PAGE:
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Erik hurt.

He didn’t have a bit of pain, he didn’t lightly ache, he didn’t feel warm, his skin wasn’t ‘somewhat itchy’ or any of the other ridiculously stupid things the stupid adults in his life told him he would feel at the onset of his first heat.

He fucking hurt.

If this was how heat made people feel it was no wonder so many of them never got off the pill. Not that Erik really knew anything about that since he’d never taken it. All he knew about the heat suppressants was what he’d inferred from his high school’s mandatory health education class. Most omegas started taking them in middle school, he was weird for not taking them, his parents were irresponsible for not making him take them (not that anyone would say that to their faces because Jakob Lehnsherr would melt the skin off anyone who had the audacity to suggest he didn’t take proper care of his family), and they made Massive Dynamic a lot of money.

“Erik!” Who was that?

It was stupid. People talked about The Change, and human sexuality, and birth control, and abortion, and teen pregnancy (actually that was probably the heart of the entire argument), but they wouldn’t talk about bonding ages or the pill. They weren’t in the Dark Times anymore. This, when Erik thought about it, wouldn’t have been bad if they were. The monarchy would probably have been headed by some Liberal who would have just ordered all teenage omegas to get on the damn pill and Erik wouldn’t be burning from the inside out.

But no. He lived in a democracy. So the Traditionalists and the Liberals were free to argue over the morality of allowing a minor to go into heat on C-SPAN every Tuesday without actually drafting any sort of decision into law. (Although the Traditionalists would probably argue that an omega stopped being a minor at the onset of estrus).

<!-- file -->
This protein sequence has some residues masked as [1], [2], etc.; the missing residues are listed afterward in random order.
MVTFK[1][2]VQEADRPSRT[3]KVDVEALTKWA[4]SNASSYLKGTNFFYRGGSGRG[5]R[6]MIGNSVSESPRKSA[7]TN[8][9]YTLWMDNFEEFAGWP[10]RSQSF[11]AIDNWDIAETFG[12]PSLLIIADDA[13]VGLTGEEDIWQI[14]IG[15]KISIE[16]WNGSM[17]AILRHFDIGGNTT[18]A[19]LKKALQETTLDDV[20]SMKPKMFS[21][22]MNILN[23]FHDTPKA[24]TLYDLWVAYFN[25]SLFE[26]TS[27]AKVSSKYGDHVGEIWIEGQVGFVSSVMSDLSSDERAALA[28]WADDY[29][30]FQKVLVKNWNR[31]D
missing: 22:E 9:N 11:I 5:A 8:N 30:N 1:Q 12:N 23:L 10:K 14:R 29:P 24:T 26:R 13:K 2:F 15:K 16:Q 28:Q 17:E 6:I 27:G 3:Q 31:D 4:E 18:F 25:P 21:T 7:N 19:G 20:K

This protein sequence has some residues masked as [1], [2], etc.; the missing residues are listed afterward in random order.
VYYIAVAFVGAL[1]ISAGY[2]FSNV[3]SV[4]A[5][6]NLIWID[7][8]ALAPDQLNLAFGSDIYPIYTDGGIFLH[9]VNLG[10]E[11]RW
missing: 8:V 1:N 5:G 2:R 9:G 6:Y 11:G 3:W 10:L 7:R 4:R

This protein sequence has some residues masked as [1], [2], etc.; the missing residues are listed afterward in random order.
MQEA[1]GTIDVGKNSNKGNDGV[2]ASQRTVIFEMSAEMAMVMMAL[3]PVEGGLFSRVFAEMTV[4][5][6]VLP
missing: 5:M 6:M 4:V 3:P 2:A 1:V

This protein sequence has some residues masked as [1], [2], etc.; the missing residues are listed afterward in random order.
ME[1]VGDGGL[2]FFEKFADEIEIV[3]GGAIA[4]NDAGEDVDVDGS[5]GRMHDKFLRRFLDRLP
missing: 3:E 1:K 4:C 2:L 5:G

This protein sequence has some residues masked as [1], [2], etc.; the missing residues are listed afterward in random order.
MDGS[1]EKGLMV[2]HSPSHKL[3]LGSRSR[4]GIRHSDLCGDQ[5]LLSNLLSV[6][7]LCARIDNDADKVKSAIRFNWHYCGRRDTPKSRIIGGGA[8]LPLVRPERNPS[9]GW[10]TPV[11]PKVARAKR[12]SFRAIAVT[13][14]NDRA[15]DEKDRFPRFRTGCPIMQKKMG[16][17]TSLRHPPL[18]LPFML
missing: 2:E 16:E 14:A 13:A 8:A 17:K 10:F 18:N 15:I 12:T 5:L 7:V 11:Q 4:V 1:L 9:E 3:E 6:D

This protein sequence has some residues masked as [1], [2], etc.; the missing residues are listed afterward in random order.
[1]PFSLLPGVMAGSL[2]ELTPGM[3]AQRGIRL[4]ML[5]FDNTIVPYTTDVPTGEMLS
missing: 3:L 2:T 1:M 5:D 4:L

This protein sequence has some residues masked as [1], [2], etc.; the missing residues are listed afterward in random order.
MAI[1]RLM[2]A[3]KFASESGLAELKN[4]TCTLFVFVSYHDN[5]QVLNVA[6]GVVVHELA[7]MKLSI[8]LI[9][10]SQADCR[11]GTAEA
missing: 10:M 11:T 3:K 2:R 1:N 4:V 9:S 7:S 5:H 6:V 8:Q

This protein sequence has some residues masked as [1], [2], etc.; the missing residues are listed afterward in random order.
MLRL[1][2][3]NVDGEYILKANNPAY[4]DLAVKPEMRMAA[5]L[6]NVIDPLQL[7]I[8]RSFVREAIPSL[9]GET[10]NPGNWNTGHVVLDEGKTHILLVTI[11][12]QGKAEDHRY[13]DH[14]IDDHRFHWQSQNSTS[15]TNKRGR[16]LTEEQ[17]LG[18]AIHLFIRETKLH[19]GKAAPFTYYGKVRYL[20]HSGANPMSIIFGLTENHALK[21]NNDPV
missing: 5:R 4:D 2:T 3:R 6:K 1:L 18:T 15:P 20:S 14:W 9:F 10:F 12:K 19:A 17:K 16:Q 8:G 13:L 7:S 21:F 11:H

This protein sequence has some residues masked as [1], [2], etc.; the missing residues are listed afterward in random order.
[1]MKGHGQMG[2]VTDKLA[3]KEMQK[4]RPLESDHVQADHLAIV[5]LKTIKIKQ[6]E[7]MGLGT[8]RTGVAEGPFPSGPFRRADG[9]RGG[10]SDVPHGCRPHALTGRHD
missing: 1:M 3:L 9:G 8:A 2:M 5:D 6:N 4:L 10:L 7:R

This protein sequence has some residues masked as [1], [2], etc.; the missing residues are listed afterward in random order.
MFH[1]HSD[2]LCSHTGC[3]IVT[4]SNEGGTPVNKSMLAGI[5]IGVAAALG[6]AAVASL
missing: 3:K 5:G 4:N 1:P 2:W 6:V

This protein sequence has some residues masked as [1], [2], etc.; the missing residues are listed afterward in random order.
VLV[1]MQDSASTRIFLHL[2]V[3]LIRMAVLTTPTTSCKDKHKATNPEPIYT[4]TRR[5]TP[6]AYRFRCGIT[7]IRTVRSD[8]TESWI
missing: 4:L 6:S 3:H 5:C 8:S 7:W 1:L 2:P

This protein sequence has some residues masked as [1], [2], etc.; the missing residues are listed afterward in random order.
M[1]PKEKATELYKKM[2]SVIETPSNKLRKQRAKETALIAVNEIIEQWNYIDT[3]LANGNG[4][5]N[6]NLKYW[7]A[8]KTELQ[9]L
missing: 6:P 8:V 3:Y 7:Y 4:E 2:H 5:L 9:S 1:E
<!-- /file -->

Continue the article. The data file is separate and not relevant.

“What’s wrong with him?”

“Should we move him?”

“No! Don’t touch him. Someone go get a teacher. Erik?”

Erik’s parents were Traditionalists. He had met the man they picked to be his alpha four years ago. He’d been twelve and convinced his father had either blackmailed someone (because the Xaviers owned New York and were practically mutant royalty) or was being blackmailed (because Charles Xavier was a seriously sketchy looking college student. He wouldn’t stop smiling at Erik. Erik had feared for his virtue).

But Erik’s parents could have picked worse. As far as arranged heat bondings went, Charles Xavier was alright. He wasn’t a creeper like Erik first thought. He was just really excitable.

And smart.

And nice. And interested in Erik’s mutation. And he was a telepath (Um…I’m really sorry I thought you were a pedophile). And he wanted to know what Erik liked. And he sent Erik these really intricate metal puzzles. Erik had the best parents.

“Erik?” The voice made the tension drain out of Erik’s body. Someone (Erik thought maybe Azazel?) put an iPad in front of his face. He whimpered. “Shh. I’ll be there soon. Don’t worry.”

Thank god. Charles was coming. And there it was. Less burning and more warm ache.